In arid, sandy soils ranging from Angola to South Africa, “fairy rings” of perennial grass species dot the landscape. These rings have inspired ecological and mythological speculation about their origins. Norbert Jürgens of the University of Hamburg in Germany has worked on these rings for years and has determined that they are the result of the sand termite (Psammotermes allocerus).
Termites create these rings after eating the roots of grass. Their chomping results in a bald patch that becomes the ring center. The soil in the center of that patch stays damper than neighbouring areas. The circles’ bull’s eye then sustains both the moisture-loving termites and a belt of grasses around its edge.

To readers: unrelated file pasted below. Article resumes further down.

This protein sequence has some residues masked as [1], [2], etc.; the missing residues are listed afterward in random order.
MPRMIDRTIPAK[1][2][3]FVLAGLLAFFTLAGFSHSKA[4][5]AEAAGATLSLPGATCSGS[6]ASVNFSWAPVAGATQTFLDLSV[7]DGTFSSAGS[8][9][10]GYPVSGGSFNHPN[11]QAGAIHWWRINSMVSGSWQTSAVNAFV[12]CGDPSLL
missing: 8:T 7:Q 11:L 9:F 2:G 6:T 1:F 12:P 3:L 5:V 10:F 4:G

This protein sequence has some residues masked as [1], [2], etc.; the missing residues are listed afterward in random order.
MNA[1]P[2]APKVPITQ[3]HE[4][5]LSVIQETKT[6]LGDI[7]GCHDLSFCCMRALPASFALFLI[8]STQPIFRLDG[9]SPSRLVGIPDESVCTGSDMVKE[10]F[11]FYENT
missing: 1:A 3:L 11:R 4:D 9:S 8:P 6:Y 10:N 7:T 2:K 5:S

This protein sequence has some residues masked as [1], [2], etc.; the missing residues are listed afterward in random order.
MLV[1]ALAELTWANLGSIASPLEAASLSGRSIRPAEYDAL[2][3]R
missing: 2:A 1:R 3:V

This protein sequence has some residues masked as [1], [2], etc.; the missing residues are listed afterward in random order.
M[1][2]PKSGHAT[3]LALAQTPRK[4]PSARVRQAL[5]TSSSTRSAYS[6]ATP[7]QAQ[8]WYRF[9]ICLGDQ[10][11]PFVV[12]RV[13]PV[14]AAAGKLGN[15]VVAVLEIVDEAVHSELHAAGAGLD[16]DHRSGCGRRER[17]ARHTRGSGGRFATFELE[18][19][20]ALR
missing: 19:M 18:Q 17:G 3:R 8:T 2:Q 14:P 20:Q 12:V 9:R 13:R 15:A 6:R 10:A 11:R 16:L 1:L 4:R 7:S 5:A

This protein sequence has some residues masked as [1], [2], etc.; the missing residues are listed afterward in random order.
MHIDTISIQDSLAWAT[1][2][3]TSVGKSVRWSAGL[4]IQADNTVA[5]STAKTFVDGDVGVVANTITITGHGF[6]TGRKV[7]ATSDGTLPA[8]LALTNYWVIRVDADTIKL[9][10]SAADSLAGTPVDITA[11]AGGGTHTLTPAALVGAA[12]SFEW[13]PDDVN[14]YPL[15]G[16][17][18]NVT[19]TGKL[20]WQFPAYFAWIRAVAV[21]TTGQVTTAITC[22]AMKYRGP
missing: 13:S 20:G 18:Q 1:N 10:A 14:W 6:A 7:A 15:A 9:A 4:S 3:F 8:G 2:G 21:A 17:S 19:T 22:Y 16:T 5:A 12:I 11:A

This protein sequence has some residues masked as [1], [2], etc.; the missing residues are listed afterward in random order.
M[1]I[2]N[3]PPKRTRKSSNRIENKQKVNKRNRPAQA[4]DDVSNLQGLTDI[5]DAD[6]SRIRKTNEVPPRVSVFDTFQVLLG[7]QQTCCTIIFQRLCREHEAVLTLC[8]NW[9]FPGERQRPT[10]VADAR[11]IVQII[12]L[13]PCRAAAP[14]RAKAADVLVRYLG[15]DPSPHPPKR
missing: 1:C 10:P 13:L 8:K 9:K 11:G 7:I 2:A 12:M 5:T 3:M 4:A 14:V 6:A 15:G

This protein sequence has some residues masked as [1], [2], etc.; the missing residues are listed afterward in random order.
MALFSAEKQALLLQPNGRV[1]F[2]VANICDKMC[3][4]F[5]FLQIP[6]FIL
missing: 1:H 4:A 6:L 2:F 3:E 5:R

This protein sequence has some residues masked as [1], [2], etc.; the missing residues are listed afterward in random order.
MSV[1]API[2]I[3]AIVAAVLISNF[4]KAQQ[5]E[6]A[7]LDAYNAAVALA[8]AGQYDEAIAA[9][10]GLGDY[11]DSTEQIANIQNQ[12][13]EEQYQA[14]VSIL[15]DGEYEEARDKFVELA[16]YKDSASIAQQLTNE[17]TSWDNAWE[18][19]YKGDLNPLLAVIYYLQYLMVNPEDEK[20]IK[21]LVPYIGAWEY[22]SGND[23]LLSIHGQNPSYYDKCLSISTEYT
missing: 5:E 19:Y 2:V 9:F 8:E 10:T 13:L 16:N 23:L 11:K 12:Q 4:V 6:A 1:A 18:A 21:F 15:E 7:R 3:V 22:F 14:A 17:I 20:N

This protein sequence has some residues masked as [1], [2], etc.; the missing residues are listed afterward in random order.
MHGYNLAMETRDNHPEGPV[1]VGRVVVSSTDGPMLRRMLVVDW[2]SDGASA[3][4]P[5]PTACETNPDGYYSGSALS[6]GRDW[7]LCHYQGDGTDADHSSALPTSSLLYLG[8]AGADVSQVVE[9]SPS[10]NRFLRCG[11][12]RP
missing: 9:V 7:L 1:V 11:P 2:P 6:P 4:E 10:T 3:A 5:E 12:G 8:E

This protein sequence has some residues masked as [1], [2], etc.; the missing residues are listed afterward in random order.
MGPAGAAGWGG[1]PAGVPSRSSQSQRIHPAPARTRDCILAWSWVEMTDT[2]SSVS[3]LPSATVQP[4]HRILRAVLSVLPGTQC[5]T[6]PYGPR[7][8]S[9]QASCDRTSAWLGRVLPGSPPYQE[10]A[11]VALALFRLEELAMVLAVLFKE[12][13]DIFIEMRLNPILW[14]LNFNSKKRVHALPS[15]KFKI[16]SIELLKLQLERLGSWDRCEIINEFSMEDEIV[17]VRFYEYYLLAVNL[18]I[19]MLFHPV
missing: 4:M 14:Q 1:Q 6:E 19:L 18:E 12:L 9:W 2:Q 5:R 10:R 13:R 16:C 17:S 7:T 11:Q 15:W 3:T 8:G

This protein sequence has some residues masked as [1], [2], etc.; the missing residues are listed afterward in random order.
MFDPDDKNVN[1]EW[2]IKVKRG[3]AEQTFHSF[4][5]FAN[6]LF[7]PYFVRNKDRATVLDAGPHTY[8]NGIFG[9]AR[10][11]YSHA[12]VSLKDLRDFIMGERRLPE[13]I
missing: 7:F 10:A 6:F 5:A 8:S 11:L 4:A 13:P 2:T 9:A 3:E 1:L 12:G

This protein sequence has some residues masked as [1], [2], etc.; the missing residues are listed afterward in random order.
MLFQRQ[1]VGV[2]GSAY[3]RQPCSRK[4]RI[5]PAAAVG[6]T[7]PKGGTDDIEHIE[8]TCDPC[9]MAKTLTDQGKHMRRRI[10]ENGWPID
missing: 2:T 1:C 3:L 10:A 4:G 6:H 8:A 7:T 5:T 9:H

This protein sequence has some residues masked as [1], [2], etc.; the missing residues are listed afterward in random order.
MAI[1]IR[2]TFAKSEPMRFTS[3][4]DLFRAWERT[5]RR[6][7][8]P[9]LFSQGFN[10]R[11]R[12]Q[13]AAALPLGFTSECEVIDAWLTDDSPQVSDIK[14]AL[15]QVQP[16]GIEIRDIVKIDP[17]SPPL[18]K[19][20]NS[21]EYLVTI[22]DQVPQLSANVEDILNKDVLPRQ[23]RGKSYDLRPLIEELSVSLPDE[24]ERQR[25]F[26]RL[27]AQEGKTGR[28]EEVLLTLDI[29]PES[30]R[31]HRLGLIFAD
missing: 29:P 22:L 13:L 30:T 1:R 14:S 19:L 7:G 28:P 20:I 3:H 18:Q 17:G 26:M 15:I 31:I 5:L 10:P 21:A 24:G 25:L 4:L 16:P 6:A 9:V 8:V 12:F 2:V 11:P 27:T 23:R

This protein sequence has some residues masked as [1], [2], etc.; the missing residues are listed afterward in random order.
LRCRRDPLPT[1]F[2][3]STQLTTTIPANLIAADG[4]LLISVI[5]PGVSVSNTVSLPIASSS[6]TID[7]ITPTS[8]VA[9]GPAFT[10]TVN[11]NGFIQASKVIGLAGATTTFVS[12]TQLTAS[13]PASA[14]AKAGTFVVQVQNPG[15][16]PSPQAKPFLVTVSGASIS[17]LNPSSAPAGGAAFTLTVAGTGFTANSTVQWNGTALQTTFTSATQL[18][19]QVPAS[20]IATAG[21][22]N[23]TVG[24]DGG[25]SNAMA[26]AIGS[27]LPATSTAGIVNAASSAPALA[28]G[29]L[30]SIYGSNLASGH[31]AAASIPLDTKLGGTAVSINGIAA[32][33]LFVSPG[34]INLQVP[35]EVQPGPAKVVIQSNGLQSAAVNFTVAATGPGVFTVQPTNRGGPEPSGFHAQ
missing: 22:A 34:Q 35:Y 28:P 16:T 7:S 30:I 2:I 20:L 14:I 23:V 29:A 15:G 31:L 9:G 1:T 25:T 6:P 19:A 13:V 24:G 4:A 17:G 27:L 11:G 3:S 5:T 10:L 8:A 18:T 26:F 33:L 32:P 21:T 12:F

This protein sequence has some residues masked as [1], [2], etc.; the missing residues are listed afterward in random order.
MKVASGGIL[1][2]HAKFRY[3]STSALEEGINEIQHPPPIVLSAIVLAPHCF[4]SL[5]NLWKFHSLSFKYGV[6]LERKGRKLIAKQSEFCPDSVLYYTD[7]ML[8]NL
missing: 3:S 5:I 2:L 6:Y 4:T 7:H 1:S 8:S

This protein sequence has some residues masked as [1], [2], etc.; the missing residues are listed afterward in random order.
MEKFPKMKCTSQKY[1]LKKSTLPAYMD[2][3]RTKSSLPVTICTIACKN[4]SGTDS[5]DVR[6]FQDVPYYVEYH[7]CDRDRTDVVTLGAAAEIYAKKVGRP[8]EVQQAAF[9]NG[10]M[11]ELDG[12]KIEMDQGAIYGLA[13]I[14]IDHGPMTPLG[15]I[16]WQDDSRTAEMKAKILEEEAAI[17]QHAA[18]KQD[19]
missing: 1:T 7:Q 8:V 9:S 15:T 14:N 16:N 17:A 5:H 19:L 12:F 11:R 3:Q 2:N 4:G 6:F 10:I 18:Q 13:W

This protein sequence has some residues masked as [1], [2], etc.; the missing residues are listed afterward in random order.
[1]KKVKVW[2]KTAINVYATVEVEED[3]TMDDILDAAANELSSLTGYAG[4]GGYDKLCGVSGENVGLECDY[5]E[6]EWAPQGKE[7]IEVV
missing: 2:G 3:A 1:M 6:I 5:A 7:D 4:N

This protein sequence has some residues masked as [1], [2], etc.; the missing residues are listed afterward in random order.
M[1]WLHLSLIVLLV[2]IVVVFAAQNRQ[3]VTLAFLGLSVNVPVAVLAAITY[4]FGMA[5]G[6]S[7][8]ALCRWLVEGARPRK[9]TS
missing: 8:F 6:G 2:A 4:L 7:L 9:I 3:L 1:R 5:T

I’ve seen rings like these in New Zealand grasslands, though was taught somewhere, sometime, that they were fungus related. I’ll check for termites next time I’m in a field with some of these.
More information here.